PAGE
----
South Hills Middle School has transitioned to a standards-based grading model. Students are assessed based upon mastery of a standard or objective being taught. A “4, 3, 2, 1” scale is used to identify the level of mastery a student has achieved on a particular standard or objective as follows:
|The student is proficient and demonstrates an advanced application of concepts, skills and/or processes of the standard(s).|
|The student consistently demonstrates an understanding of concepts, skills, and/or processes of the standard(s).|
|The student demonstrates some understanding of concepts, skills, and/or processes of the standard(s) but lacks proficiency in key areas.|
|The student does not yet demonstrate an understanding of concepts, skills, and/or processes of the standard(s), and requires support to complete key tasks.|
In the event a student does not demonstrate mastery of a concept via an assessment, the student is welcome to retake an assessment as long as the student completes assigned learning tasks designed to help them understand and develop proficiency on the learning objective for the standard. Assessments will make up 80% of an academic grade and will reflect the student’s level of mastery on particular standards and/or objectives. Academic practice will make up the remaining 20% of an academic grade.
Letter grades will be determined on the following basis:
A = 4 - 3.5 - Advanced
B = 3.49 - 2.8 - Proficient (Meets Standard)
C = 2.79 - 2 - Approaching
D = 1.99 - 1 - Beginning
F = .99 - 0 - No evidence of learning/mastery
The primary purpose of grades is to communicate achievement
to students, parents and teachers.
- Ken O'Connor
In his book A Repair Kit for Grading: 15 Fixes for Broken Grades, Ken O'Connor identifies issues with the traditional grading system and what schools and teachers need to do to allow grades to be more accurate, meaningful, consistent, and support learning. In doing so, grades become a communication tool for learning and can actually help intrinsically motivate students to learn.
The transition to standards-based grading isn't one that can be done overnight. Teachers, students and parents need time to learn about and implement the changes. A contingent of teachers at South Hills Middle School has been studying and piloting various facets of standards-based grading for the last two years. We are now ready as a faculty to begin implementing some of the grade fixes that Ken O'Connor suggests. These fixes are:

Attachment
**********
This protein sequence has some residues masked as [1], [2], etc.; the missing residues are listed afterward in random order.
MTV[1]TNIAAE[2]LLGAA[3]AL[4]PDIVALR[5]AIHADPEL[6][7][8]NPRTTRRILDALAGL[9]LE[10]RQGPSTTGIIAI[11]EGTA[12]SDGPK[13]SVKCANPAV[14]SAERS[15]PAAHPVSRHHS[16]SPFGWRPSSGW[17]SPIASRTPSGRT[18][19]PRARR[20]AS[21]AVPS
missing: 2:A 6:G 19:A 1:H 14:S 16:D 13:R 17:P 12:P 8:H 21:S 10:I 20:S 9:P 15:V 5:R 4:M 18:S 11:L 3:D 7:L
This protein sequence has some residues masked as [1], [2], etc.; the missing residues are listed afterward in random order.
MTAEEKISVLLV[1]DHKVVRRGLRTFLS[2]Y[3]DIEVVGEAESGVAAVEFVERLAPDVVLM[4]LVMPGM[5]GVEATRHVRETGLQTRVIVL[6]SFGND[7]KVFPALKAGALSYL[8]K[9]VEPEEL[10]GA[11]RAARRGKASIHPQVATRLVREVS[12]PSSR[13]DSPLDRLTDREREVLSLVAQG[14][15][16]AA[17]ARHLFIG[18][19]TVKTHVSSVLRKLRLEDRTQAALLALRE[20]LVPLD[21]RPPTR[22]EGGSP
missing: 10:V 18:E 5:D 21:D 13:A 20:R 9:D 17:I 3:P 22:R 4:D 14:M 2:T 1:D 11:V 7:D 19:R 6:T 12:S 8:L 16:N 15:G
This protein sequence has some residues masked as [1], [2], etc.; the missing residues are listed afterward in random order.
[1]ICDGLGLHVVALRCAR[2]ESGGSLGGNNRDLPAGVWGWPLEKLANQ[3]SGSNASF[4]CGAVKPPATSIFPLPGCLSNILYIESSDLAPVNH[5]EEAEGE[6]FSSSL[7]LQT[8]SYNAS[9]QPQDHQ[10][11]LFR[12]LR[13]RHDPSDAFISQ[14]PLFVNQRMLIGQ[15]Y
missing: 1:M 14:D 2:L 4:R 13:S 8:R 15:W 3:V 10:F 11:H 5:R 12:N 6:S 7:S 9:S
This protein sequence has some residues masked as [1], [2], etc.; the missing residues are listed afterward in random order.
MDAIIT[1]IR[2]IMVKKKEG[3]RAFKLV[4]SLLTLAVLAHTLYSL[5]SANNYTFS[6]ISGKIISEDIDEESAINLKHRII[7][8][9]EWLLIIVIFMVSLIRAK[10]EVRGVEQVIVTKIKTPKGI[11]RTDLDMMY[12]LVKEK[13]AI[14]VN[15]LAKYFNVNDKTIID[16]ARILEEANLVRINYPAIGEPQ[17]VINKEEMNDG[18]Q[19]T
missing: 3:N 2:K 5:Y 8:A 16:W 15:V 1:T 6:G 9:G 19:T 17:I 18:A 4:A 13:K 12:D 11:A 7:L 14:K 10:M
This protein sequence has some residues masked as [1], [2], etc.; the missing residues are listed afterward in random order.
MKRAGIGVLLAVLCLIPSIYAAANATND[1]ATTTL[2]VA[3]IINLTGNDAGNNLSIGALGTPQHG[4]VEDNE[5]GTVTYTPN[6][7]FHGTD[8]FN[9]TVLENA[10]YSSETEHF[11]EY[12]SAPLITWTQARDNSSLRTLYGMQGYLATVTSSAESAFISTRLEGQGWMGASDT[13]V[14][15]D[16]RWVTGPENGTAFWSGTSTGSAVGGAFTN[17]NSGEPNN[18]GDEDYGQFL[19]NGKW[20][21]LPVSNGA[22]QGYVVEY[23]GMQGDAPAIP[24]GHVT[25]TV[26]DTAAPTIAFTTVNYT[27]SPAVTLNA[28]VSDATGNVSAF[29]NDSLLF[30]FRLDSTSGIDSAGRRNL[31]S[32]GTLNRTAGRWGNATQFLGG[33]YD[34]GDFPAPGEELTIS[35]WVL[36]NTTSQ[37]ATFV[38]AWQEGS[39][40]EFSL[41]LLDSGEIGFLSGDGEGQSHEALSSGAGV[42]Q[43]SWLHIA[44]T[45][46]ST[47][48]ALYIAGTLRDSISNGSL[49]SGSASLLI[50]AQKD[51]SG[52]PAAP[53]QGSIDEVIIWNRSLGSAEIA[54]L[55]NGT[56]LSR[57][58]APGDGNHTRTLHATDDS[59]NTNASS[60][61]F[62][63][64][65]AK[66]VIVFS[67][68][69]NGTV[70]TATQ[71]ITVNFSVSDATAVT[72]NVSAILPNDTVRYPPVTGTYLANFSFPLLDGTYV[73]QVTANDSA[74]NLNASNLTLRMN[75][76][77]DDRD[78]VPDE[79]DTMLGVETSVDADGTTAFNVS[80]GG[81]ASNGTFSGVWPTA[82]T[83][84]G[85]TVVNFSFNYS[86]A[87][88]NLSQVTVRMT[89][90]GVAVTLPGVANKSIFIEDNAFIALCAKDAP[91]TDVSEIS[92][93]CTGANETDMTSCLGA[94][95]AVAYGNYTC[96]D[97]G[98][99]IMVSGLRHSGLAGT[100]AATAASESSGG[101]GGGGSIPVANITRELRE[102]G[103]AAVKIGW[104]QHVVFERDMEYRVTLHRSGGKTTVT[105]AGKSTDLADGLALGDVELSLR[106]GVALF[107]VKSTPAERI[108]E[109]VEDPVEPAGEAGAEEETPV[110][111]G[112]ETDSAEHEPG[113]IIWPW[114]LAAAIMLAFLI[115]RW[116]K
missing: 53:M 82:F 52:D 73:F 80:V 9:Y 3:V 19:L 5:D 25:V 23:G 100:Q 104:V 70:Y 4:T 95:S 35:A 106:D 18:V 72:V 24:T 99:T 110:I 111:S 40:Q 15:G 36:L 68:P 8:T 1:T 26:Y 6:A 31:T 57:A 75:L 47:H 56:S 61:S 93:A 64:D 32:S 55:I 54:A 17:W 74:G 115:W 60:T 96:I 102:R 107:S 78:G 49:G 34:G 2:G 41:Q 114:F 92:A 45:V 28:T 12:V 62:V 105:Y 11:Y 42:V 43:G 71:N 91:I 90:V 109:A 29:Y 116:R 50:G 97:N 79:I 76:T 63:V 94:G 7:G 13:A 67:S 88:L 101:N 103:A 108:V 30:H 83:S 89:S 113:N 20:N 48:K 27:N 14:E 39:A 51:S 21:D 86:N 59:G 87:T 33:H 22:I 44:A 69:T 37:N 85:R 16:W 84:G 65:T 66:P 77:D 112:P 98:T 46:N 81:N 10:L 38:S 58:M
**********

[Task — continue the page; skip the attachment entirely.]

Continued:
- Include only achievement in grades. Include student behaviors (i.e., effort, participation, adherence to class rules, preparation, etc.) in the citizenship grade.
- Accept late work without penalty to the grade. The learning opportunity that class work provides is more important to us than the deadline.
- Seek only evidence that a standard has been learned. Because late work can be turned in without penalty and, if students will meet with teachers for additional preparation and study, even quizzes, tests and other assessments can be re-taken, there is no need to provide extra credit.
- Students shouldn't be punished for academic dishonesty through their academic grade - especially if we're trying to communicate achievement. Other consequences should be used for situations of academic dishonesty.
- The effort and achievement of other students should not determine another student's grade. Group grades should be avoided; rather, focus on an individual student's achievement should be maintained.
- We need to be clear about our learning goals for students in our daily lessons. Teachers also need to provide specific feedback along the learning journey so that students can adjust as needed.
- Students should have opportunities to reflect on their learning, analyze their own achievement data, identify strengths and weaknesses in their learning and habits, set measurable goals to improve based on that data, and use effective strategies and support from the teacher to reach that goal.
Additional Information on the history of Standards-Based Grading at SHMS: